Review: Black Mouth - Ronald Malfi
Published: Titan Books, July 2022 My Rating: 5/5 stars
“I looked up at him, my vision blurry. ‘It’s Black Mouth’ I told him. ‘It marches all those old ghosts right out in front of me, same as when I was a kid. And it’s to the point where it’s getting harder and harder to tell what’s real and what’s not.’”
Echoing of Stephen Kings It, Black Mouth tells a story of childhood trauma and the way guilt, grief and shame can haunt a person into adulthood.
Jamie Warren has avoided looking back, ever since he left Sutton's Quay at 18 years old, leaving his family, including his disabled brother Dennis, behind. What happened between the walls of his childhood home, as well as in the abandoned shafts of Black Mouths’ mines can remain buried in the depth of his memories, as far as he’s concerned. When the death of his elderly mother forces Jamie back to his hometown, a series of strange events reunites him with his estranged brother and childhood best-friends Mia and Clay. These events become eerily reminiscent of that faithful summer many years ago; the summer they met a mysterious man in the woods, who showed them magical and disturbing things. As familiar patterns begin to repeat themselves, the four friends must, again, confront old fears they’ve harboured or buried for decades inside.
Black Mouth is honestly close to my perfect kind of horror-novel. It has great, well developed characters, nail-biting tension and a finale that kept me up past my bed-time because I refused to sleep until I had answers. Do not be fooled by its almost campy motif of a carnival-magician hiding in the woods; this book takes quite a mature take on the everyday psychological horrors of life, and genuinely disturbed and hit me on an emotional level at times.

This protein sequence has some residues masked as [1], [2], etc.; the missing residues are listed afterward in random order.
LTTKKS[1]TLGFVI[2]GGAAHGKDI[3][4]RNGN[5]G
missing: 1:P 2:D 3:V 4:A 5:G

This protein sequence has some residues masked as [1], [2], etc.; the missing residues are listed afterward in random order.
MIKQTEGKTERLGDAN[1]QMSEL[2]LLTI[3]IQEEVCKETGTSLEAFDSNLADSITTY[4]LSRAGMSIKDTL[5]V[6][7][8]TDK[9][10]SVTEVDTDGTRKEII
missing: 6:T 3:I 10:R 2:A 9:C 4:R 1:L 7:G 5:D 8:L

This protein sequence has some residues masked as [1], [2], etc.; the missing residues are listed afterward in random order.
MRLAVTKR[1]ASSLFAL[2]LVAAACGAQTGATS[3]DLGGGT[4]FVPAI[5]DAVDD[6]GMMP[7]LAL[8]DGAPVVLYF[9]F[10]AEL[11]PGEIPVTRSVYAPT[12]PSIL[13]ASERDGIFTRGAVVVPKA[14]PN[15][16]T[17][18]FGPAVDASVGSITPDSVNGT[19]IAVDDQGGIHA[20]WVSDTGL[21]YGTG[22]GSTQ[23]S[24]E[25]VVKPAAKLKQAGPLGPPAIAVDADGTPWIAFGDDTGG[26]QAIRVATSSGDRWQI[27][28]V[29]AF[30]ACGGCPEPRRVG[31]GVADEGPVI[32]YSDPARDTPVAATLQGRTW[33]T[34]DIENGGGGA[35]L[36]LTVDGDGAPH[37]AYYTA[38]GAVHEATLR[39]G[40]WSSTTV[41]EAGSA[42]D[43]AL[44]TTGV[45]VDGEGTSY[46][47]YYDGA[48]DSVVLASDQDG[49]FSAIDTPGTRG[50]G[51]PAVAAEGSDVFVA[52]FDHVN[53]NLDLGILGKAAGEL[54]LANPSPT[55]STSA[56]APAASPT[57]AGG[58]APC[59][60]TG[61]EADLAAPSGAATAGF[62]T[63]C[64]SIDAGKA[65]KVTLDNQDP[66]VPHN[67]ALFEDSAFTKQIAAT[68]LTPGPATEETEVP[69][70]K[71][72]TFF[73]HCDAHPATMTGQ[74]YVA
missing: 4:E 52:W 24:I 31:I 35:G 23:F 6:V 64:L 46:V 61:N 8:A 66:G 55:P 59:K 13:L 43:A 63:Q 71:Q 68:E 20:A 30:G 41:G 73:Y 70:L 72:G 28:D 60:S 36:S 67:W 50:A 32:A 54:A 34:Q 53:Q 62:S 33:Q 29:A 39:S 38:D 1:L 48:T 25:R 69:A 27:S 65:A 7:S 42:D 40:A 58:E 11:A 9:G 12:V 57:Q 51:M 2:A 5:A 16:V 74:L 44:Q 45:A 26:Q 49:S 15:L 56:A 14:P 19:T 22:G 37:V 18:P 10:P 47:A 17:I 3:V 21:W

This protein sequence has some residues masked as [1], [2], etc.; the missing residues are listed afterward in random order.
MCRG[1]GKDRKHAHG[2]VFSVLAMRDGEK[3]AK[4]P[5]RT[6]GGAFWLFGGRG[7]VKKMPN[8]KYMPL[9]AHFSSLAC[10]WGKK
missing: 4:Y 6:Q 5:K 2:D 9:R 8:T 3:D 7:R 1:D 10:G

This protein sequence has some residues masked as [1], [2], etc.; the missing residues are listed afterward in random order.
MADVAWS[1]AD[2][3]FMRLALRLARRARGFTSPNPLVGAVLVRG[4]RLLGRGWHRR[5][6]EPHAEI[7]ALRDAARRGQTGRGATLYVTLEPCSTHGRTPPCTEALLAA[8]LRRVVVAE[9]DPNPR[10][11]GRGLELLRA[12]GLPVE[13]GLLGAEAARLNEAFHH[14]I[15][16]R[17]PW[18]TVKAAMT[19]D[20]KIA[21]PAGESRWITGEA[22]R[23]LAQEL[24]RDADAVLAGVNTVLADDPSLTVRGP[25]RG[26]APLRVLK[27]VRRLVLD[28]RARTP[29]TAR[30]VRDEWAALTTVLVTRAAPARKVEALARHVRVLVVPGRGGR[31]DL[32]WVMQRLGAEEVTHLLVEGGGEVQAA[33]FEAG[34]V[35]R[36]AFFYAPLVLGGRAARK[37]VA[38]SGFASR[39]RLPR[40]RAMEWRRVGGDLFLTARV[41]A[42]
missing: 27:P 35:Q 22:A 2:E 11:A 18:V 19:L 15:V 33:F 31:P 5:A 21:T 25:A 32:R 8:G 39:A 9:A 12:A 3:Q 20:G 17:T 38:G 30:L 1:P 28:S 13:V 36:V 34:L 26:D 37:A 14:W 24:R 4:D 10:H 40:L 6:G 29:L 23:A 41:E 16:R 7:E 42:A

A large part of that is due to the excellent main cast, which I quickly became invested in. Each of them have dealt with their shared past in different ways, yet their different paths of life seamlessly converge when the situation calls for their old friendship one final time. From my background a sensitivity reader for disability-representation, I was extra cautious about the inclusion of a disabled character as the brother of the protagonist, fearing he might be reduced to “a plot-point” in Jamie’s story, or simply monster-fodder, as has happened before in horror. I’m happy to say that the opposite was the case: Dennis was written with a lot of respect and dignity and the brotherly bond between him and Jamie was one of the emotional highlights of the story for me. The same compassion and respect is granted to the other characters and their experiences as well. Despite the heavy themes this novel deals with, the way it does so never feels exploitative, but rather like a triumph of growth and overcoming. In that regard, I’ll give it a compliment that I might be crucified for: it does so better than It.
I don’t want to give anything away about the plot of this story, as I loved discovering the twists and turns through the alternating perspectives of the main cast along the way. I will that I was on the edge of my seat, especially near the end, and burned some midnight oil, unable to wait for the morning for answers.
With Come With Me, as well as Black Mouth Malfi shows himself a master of psychological horror that is rooted in the deeply personal and relatable. This happens to be my favourite and puts Malfi on my to-watch-list for authors within the genre. I recommend looking up trigger-warnings if you need them, but to anyone comfortable with these topics, if handled well, I can only say: read it. You won’t be disappointed.
Find this book here on Goodreads